Better than most, Virginia Consort conductor Judith Gary understands that sometimes words aren’t enough. Wednesday, September 11 was one of those times.
Gary leads the Virginia Consort, a 35-member chamber chorus she helped to found in 1990. As a memorial to those lost in the 9/11 terrorist attacks, she conducted the Consort in a performance of Mozart’s “Requiem,” one of more than 200 worldwide performances of the piece on September 11. The Consort was joined by local musicians as well as some from Richmond, Staunton and Waynesboro. With an accompanying orchestra for the performance, there were 185 musicians gathered in total, she estimates. The 90-minute event was brought together with only one rehearsal.
“It was a total community effort,” Gary says. “It was very meaningful.”
Held at the First Presbyterian Church on Park Street, the concert drew an audience of more than 1,000.
And while the performance of the “Requiem” was a memorial, and billed as a commemorative performance, Gary says it was not one-dimensional.
“There was another side,” she says. “It’s recognizing and celebrating the fact that we are capable of extraordinary beauty. Mozart’s ‘Requiem’ is an example of this. You hear it, and you are moved by it. The piece itself has the depth required for the event, it’s big enough to contain it. Sadness. Heroism. It’s much bigger than any words.”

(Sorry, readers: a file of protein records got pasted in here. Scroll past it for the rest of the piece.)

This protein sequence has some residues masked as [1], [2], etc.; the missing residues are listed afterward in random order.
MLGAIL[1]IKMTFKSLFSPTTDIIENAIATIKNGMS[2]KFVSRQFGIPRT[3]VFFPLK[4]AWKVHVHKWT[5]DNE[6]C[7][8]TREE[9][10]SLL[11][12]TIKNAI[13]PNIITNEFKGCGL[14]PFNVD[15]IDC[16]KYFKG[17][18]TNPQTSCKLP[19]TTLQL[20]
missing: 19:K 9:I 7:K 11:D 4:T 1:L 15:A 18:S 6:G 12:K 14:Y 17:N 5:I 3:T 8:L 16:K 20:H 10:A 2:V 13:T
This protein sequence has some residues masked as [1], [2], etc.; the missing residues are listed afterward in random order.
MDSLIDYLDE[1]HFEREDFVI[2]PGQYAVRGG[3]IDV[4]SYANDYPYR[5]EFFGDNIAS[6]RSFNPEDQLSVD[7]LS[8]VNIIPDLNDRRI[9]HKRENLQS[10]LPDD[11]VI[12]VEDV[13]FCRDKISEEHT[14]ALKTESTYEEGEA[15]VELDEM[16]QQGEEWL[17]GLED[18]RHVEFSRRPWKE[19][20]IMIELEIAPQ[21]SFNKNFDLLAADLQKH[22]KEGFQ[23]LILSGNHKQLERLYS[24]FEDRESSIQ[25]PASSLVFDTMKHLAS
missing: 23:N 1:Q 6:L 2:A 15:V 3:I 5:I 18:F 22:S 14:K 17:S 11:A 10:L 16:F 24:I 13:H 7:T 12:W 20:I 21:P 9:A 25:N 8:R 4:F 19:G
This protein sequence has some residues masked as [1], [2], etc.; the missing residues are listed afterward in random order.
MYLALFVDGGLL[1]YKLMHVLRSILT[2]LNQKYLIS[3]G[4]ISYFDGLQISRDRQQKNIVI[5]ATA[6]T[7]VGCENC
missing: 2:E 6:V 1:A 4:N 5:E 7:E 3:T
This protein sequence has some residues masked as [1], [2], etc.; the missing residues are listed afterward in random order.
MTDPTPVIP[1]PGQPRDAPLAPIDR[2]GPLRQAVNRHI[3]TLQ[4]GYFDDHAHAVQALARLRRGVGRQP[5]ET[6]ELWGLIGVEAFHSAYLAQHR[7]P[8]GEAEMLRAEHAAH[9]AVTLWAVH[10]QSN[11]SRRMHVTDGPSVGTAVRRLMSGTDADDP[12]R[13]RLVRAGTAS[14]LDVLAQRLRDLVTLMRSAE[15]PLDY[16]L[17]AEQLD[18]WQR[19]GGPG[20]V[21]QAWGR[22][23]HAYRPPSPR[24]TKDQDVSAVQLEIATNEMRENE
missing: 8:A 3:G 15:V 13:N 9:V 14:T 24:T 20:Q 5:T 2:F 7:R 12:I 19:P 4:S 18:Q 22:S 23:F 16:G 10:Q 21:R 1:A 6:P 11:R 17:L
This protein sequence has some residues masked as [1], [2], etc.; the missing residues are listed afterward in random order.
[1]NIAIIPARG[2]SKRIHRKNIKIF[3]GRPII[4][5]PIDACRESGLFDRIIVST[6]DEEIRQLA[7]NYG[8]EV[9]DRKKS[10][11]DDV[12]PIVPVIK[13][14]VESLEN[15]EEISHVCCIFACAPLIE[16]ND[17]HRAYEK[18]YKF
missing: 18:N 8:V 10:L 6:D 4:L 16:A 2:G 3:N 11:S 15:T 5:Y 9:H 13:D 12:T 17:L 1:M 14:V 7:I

Of someone able to conduct such a large group, it is surprising to learn that Gary did not study music from childhood. She acknowledges that she began studying music later than most who become professionals and had to “make up lost time.” A student of music theory and composition at Boston University, Gary fell in love with choral music.
She came to Charlottesville 25 years ago to earn her master’s degree in music history from UVA while her husband studied law at the University. As Gary became increasingly interested in the musical possibilities here, she put her plans for more advanced degrees aside. “There’s a lot to do here,” she says.
In 1990 a group of singers Gary had previously conducted approached her about starting a choral group. She agreed and became the founding conductor of the Virginia Consort, which is entering its 12th season and has grown “far more” than Gary ever anticipated. The Consort now also has three youth choruses: high school, treble and a training chorus.
Among the benefits of being a conductor, she says, is the ability to choose the music that the Consort performs. Always experimenting, Gary is not content to simply re-work the old masters. She looks to add variety to the repertoire, and includes arrangements of folk songs and contemporary pieces. “I enjoy studying the pieces, getting to know them, seeing what makes them tick,” she says. “I have a lot of fun watching the music come alive in rehearsal and performing.”
Next on Gary’s docket is planning for the upcoming holiday season. The Consort expands to 50 members for its annual Christmas performances, and rehearsals begin in a few weeks. Concerts at UVA’s Cabell Hall will follow soon after, starting the first weekend in March. Her schedule is packed.
It seems Judith Gary has more than made up for her “lost time.”